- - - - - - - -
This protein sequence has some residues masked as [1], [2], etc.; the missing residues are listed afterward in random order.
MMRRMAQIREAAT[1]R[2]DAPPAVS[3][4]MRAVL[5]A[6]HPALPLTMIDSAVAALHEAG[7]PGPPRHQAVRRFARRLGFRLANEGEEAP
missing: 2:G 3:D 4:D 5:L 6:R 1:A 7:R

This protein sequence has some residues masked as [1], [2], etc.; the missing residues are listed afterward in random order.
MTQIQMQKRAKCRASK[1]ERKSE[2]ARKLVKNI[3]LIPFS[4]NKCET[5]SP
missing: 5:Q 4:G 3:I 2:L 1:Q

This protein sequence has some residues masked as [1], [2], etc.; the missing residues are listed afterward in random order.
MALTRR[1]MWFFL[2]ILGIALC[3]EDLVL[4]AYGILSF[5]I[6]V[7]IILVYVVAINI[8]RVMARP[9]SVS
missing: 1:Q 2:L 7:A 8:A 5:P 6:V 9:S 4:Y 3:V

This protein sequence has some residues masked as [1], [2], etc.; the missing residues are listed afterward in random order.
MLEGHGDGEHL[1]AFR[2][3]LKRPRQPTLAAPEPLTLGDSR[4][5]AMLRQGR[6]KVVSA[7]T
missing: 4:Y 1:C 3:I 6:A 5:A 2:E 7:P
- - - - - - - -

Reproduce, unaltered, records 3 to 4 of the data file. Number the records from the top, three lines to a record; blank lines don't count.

This protein sequence has some residues masked as [1], [2], etc.; the missing residues are listed afterward in random order.
MALTRR[1]MWFFL[2]ILGIALC[3]EDLVL[4]AYGILSF[5]I[6]V[7]IILVYVVAINI[8]RVMARP[9]SVS
missing: 1:Q 2:L 7:A 8:A 5:P 6:V 9:S 4:Y 3:V

This protein sequence has some residues masked as [1], [2], etc.; the missing residues are listed afterward in random order.
MLEGHGDGEHL[1]AFR[2][3]LKRPRQPTLAAPEPLTLGDSR[4][5]AMLRQGR[6]KVVSA[7]T
missing: 4:Y 1:C 3:I 6:A 5:A 2:E 7:P